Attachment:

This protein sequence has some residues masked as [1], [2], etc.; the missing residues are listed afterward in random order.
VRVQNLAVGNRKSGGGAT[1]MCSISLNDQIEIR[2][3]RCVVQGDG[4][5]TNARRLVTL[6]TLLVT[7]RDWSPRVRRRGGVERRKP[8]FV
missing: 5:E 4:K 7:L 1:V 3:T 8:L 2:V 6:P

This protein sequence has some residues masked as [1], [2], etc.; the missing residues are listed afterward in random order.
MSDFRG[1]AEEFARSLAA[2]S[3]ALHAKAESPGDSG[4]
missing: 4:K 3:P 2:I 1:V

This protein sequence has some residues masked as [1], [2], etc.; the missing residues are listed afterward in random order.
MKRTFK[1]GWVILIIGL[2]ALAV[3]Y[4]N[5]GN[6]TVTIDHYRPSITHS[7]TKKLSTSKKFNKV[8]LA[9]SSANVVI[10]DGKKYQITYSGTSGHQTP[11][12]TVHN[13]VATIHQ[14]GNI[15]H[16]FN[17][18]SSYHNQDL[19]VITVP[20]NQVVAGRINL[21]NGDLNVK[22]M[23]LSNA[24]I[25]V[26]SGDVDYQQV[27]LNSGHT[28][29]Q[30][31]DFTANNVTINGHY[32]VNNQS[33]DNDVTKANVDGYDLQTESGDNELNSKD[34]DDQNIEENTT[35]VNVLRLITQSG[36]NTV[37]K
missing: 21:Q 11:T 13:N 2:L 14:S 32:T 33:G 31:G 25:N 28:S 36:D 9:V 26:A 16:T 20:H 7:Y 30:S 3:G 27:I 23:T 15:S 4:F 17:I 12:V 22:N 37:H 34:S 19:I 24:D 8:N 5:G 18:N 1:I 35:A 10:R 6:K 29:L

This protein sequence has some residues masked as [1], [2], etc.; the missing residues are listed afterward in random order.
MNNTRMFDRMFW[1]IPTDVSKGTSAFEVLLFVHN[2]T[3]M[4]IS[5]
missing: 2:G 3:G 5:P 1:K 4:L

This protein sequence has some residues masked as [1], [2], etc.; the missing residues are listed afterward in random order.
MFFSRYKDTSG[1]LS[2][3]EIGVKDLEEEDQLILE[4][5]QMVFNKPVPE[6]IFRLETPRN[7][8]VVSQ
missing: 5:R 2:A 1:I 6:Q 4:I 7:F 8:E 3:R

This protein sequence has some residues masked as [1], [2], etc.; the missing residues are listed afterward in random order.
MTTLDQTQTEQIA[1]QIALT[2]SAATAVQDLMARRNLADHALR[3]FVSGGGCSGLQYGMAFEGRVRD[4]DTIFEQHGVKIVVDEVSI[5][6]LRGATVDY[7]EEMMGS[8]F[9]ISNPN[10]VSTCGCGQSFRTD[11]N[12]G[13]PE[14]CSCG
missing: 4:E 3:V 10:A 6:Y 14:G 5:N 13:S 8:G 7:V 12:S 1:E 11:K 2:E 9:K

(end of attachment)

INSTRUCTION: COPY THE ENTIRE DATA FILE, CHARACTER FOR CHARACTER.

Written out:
This protein sequence has some residues masked as [1], [2], etc.; the missing residues are listed afterward in random order.
VRVQNLAVGNRKSGGGAT[1]MCSISLNDQIEIR[2][3]RCVVQGDG[4][5]TNARRLVTL[6]TLLVT[7]RDWSPRVRRRGGVERRKP[8]FV
missing: 5:E 4:K 7:L 1:V 3:T 8:L 2:V 6:P

This protein sequence has some residues masked as [1], [2], etc.; the missing residues are listed afterward in random order.
MSDFRG[1]AEEFARSLAA[2]S[3]ALHAKAESPGDSG[4]
missing: 4:K 3:P 2:I 1:V

This protein sequence has some residues masked as [1], [2], etc.; the missing residues are listed afterward in random order.
MKRTFK[1]GWVILIIGL[2]ALAV[3]Y[4]N[5]GN[6]TVTIDHYRPSITHS[7]TKKLSTSKKFNKV[8]LA[9]SSANVVI[10]DGKKYQITYSGTSGHQTP[11][12]TVHN[13]VATIHQ[14]GNI[15]H[16]FN[17][18]SSYHNQDL[19]VITVP[20]NQVVAGRINL[21]NGDLNVK[22]M[23]LSNA[24]I[25]V[26]SGDVDYQQV[27]LNSGHT[28][29]Q[30][31]DFTANNVTINGHY[32]VNNQS[33]DNDVTKANVDGYDLQTESGDNELNSKD[34]DDQNIEENTT[35]VNVLRLITQSG[36]NTV[37]K
missing: 21:Q 11:T 13:N 2:L 14:S 32:T 33:G 31:G 25:N 28:S 36:D 9:V 26:A 16:T 20:H 7:Y 30:S 3:G 27:I 23:T 15:S 4:F 17:I 12:V 22:N 37:H 34:S 19:I 24:D 8:N 5:G 18:N 1:I 35:A 10:R 6:K 29:L

This protein sequence has some residues masked as [1], [2], etc.; the missing residues are listed afterward in random order.
MNNTRMFDRMFW[1]IPTDVSKGTSAFEVLLFVHN[2]T[3]M[4]IS[5]
missing: 2:G 3:G 5:P 1:K 4:L

This protein sequence has some residues masked as [1], [2], etc.; the missing residues are listed afterward in random order.
MFFSRYKDTSG[1]LS[2][3]EIGVKDLEEEDQLILE[4][5]QMVFNKPVPE[6]IFRLETPRN[7][8]VVSQ
missing: 5:R 2:A 1:I 6:Q 4:I 7:F 8:E 3:R

This protein sequence has some residues masked as [1], [2], etc.; the missing residues are listed afterward in random order.
MTTLDQTQTEQIA[1]QIALT[2]SAATAVQDLMARRNLADHALR[3]FVSGGGCSGLQYGMAFEGRVRD[4]DTIFEQHGVKIVVDEVSI[5][6]LRGATVDY[7]EEMMGS[8]F[9]ISNPN[10]VSTCGCGQSFRTD[11]N[12]G[13]PE[14]CSCG
missing: 4:E 3:V 10:A 6:Y 14:G 5:N 13:S 8:G 7:V 12:S 1:E 11:K 2:E 9:K